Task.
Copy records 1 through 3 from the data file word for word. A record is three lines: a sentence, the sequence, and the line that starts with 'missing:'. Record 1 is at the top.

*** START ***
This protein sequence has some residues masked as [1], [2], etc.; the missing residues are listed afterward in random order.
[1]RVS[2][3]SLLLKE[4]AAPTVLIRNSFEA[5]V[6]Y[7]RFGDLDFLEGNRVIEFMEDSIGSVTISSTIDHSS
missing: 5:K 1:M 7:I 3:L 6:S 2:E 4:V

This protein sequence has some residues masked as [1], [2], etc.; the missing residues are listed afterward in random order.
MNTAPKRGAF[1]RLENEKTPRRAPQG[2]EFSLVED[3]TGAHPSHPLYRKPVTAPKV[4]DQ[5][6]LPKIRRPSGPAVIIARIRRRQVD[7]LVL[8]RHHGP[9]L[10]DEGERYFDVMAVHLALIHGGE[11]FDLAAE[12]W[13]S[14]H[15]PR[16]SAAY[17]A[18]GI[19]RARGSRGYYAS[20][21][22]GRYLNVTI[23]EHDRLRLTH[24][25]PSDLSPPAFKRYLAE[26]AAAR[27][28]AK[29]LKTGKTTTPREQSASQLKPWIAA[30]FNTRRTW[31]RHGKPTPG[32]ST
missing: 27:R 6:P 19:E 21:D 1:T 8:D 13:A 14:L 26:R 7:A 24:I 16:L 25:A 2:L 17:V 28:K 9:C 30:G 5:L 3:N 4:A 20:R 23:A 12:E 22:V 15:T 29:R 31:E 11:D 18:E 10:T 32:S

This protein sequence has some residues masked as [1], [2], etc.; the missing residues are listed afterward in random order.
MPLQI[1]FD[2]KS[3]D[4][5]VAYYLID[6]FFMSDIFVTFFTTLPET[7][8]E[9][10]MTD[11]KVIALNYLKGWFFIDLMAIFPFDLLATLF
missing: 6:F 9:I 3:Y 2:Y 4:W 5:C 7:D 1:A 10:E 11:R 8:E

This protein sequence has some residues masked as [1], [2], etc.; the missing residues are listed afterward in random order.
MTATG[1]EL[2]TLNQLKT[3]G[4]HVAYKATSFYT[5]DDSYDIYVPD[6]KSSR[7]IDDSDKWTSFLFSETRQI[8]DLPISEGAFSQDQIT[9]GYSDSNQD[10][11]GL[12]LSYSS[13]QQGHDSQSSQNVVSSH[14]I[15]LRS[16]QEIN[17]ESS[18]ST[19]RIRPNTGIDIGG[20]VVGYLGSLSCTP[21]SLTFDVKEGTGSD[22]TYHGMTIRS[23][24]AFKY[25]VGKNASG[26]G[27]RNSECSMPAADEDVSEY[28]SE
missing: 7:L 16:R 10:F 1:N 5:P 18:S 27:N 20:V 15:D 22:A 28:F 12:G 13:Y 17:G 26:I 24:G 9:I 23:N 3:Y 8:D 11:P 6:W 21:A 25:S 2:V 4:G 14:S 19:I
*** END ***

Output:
This protein sequence has some residues masked as [1], [2], etc.; the missing residues are listed afterward in random order.
[1]RVS[2][3]SLLLKE[4]AAPTVLIRNSFEA[5]V[6]Y[7]RFGDLDFLEGNRVIEFMEDSIGSVTISSTIDHSS
missing: 5:K 1:M 7:I 3:L 6:S 2:E 4:V

This protein sequence has some residues masked as [1], [2], etc.; the missing residues are listed afterward in random order.
MNTAPKRGAF[1]RLENEKTPRRAPQG[2]EFSLVED[3]TGAHPSHPLYRKPVTAPKV[4]DQ[5][6]LPKIRRPSGPAVIIARIRRRQVD[7]LVL[8]RHHGP[9]L[10]DEGERYFDVMAVHLALIHGGE[11]FDLAAE[12]W[13]S[14]H[15]PR[16]SAAY[17]A[18]GI[19]RARGSRGYYAS[20][21][22]GRYLNVTI[23]EHDRLRLTH[24][25]PSDLSPPAFKRYLAE[26]AAAR[27][28]AK[29]LKTGKTTTPREQSASQLKPWIAA[30]FNTRRTW[31]RHGKPTPG[32]ST
missing: 27:R 6:P 19:E 21:D 1:T 8:D 13:A 14:L 26:R 7:A 24:I 16:L 25:A 2:L 17:V 28:K 9:C 30:G 5:L 3:N 4:A 20:R 23:A 12:E 22:V 15:T 29:R 31:E 11:D 18:E 10:T 32:S

This protein sequence has some residues masked as [1], [2], etc.; the missing residues are listed afterward in random order.
MPLQI[1]FD[2]KS[3]D[4][5]VAYYLID[6]FFMSDIFVTFFTTLPET[7][8]E[9][10]MTD[11]KVIALNYLKGWFFIDLMAIFPFDLLATLF
missing: 6:F 9:I 3:Y 2:Y 4:W 5:C 7:D 1:A 10:E 11:R 8:E